Education Research: Ed. Dept. Asks What’s Left to Learn

By Sarah D. Sparks — October 29, 2014 1 min read
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The U.S. Education Department wants to know what program should be next on tap for an intensive (likely expensive) field evaluation.

Most federal education program’s are required to set aside a few percentage points of their total budgets to conduct evaluations of how well they are being implemented and how effective they are at their stated goals. In practice, however, it can take decades to do one thorough, large-scale experimental evaluation of a major federal program, and smaller programs often fall to the back of the line.

Congress’ fiscal 2014 appropriations legislation specifically allows the Education Department to pool several of these smaller evaluation set-aside funds in order to support larger and more rigorous studies.

In a post today on the department’s official blog, the department calls for educators, researchers and the public at large for their “most pressing problems of policy and practice” to help it decide what to evaluate first. In particular, the department wants to know:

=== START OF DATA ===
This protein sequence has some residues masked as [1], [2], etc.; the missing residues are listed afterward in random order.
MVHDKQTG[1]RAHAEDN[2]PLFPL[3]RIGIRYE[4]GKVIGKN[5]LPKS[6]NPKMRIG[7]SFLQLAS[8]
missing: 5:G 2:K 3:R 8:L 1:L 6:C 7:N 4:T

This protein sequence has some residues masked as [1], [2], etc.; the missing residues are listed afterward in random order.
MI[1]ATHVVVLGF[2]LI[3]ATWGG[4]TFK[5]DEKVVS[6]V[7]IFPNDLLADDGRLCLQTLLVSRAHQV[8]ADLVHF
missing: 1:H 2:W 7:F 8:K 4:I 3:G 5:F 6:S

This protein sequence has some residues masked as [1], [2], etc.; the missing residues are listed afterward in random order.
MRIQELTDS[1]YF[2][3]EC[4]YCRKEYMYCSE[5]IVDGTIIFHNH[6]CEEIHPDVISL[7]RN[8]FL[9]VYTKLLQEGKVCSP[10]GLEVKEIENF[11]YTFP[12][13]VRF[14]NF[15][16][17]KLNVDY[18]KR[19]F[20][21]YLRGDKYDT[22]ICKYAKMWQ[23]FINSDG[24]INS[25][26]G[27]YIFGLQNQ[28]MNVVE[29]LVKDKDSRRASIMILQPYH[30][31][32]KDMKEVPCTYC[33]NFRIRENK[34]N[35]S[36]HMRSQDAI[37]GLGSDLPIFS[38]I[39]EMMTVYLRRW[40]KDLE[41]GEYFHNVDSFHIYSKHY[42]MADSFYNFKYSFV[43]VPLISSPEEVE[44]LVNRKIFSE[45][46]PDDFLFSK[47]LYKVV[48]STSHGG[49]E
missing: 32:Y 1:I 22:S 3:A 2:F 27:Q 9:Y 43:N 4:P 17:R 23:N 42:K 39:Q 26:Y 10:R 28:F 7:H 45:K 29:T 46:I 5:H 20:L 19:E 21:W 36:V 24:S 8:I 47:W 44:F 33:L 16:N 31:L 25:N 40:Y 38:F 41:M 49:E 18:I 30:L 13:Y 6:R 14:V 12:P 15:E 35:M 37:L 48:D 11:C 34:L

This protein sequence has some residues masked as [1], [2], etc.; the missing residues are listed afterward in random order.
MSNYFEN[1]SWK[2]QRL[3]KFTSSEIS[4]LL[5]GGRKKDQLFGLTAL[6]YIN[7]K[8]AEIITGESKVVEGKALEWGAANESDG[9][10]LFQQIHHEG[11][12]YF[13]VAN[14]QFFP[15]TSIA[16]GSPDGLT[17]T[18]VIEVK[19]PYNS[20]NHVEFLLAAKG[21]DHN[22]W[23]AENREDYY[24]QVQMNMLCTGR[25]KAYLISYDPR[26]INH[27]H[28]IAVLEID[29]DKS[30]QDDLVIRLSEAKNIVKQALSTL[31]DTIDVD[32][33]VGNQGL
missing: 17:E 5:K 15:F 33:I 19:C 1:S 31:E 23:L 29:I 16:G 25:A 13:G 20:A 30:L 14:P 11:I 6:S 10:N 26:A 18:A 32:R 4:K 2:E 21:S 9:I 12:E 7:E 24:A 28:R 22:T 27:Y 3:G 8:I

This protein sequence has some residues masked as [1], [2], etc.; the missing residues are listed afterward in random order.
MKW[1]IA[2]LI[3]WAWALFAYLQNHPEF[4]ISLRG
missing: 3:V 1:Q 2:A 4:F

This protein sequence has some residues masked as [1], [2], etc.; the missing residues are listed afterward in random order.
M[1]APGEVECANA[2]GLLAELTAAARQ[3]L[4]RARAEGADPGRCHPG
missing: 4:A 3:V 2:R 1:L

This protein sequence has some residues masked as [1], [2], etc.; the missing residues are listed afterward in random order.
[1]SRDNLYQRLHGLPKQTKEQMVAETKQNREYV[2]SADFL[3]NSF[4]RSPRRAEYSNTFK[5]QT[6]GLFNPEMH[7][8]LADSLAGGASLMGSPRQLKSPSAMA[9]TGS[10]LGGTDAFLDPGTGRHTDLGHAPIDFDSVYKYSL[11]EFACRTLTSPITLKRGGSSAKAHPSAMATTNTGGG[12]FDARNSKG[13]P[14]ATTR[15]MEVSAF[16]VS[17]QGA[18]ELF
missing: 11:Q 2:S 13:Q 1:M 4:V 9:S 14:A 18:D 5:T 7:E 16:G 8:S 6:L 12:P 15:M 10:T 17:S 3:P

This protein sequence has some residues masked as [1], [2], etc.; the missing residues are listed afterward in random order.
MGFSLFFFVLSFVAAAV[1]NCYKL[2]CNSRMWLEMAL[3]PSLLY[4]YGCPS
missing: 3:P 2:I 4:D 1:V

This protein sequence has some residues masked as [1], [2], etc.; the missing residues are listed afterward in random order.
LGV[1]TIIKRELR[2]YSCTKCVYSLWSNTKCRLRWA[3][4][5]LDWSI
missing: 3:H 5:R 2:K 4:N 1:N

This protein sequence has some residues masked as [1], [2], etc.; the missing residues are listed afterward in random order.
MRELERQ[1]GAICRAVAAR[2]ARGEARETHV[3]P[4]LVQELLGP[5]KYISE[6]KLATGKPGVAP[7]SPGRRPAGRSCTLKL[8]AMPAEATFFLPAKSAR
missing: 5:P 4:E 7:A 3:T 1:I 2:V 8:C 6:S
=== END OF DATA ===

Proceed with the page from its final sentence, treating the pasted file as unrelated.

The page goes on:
1. The most critical questions “still unanswered” in preschool through 12th grade education;
  2. How answering those question would provide “information that could be used by schools, districts, and states to improve student outcomes for all students and/or particular groups of students";
  3. The best type of study to answer the question (likely a nod to those concerned about an overrepresentation of randomized control trials to the exclusion of implementation studies and others) and;
  4. Implications the results would have for existing, specific practices, policies, and programs (mentioned “by name if possible.”)

Those who want to put their two cents in can reply to the blog itself or to evaluationideas@ed.gov by Monday, Dec. 1, 2014.

A version of this news article first appeared in the Inside School Research blog.